Furnishing new apartment

Discussion in 'Fine Living, Home, Design & Auto' started by LooksGood, Mar 3, 2013.

  1. SkinnyGoomba

    SkinnyGoomba Senior member

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    This is true, I just find it amusing that the assumption from most people is that the famous one 'looks like' the Ikea.

    Hans Wegner
    [​IMG]

    Ikea
    [​IMG]
     


  2. otc

    otc Senior member

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    The Karlstad is a good couch and looks great so long as you make the $20 upgrade to the metal legs (those square wood pegs are so fricking ugly). Gotta pick a good upholstery option too...the default white that makes up the lowest price point is no good, but they used to have a great mid-gray fabric.
     


  3. twistoffat

    twistoffat Senior member

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    Ikea furniture is totally crap. Without saying too much I´d never buy Ikea after what I experienced.
     
    Last edited: Jun 6, 2013


  4. BrianVarick

    BrianVarick Senior member

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    I agree that most of ikea is crap, but they do have a couple things that aren't made with particle board. If you are going to buy cheap furniture until you can afford better I would buy it all on craigslist.
     


  5. mafoofan

    mafoofan THE FOO Dubiously Honored

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    I think you guys miss the point. Ikea stuff is "crap" only insofar as you ignore the pricing. It's not supposed to be quality furniture.
     


  6. twistoffat

    twistoffat Senior member

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    Wrong. The point is that ikea has two types of buyer. First are those who would like to buy proper furniture with quality and soul but cannot afford it so they buy a cheap ikea knock off. Secondly are those that can afford good furniture but couldn't be bothered so they kit out a property with ikea rubbish. Landlords of furnished apartments for example. Ikea furniture has a very poor resale value and the quality is crap. I had an insurance case where ikea claimed their shipping company had leaky containers. Turned out that the wet furniture came from non aged/ ie wet wood, that had been used in the manufacture. Ikea were too stingy to pay for rice sacks in the container which would have dryed out the air. The didn't and it effectively rained in the container, rain caused from expelled moisture from the flat packs themselves.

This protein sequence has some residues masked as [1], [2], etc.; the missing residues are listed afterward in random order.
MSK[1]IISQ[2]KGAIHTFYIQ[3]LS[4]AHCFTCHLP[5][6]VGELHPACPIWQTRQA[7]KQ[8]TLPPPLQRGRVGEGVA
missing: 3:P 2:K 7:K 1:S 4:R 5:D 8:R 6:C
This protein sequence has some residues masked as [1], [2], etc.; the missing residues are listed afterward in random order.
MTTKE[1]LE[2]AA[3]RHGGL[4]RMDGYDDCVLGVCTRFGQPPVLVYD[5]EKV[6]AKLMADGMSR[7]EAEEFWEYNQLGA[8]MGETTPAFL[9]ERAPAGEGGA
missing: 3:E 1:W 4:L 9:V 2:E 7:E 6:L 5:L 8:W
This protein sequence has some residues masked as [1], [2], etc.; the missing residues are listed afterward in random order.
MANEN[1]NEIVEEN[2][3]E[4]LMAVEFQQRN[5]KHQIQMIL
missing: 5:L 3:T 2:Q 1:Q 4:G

7. foodguy

    foodguy Senior member

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    the foo has it exactly right. ikea furniture is cleanly designed, fairly well made and priced to be disposable. take your time acquiring good pieces until you figure out what your taste is (basing it on american psycho tells me it may evolve at some point). the folks who point you to all-collectible right from the start are the same who say build your wardrobe with all bespoke. the advice is aesthetically ideal, but not terribly realistic. :foo:
     
    Last edited: Jun 6, 2013


  8. mafoofan

    mafoofan THE FOO Dubiously Honored

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    What part of this impeaches my assertion? Neither of the two sorts of buyer you identify expect "quality" from Ikea. It's supposed to be budget-friendly, disposable furniture, and that's how both buyers you describe treat it.

    Complaining about Ikea quality like bitching about the meat quality at McDonald's. I love Big Macs, but not because the beef is any good.
     
    Last edited: Jun 6, 2013


  9. foodguy

    foodguy Senior member

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    ah-hem. maybe a more appropriate comparison would be buying shirts at lands end while saving for a few nice jackets. foodguy likes that better.
     


  10. gomestar

    gomestar Super Yelper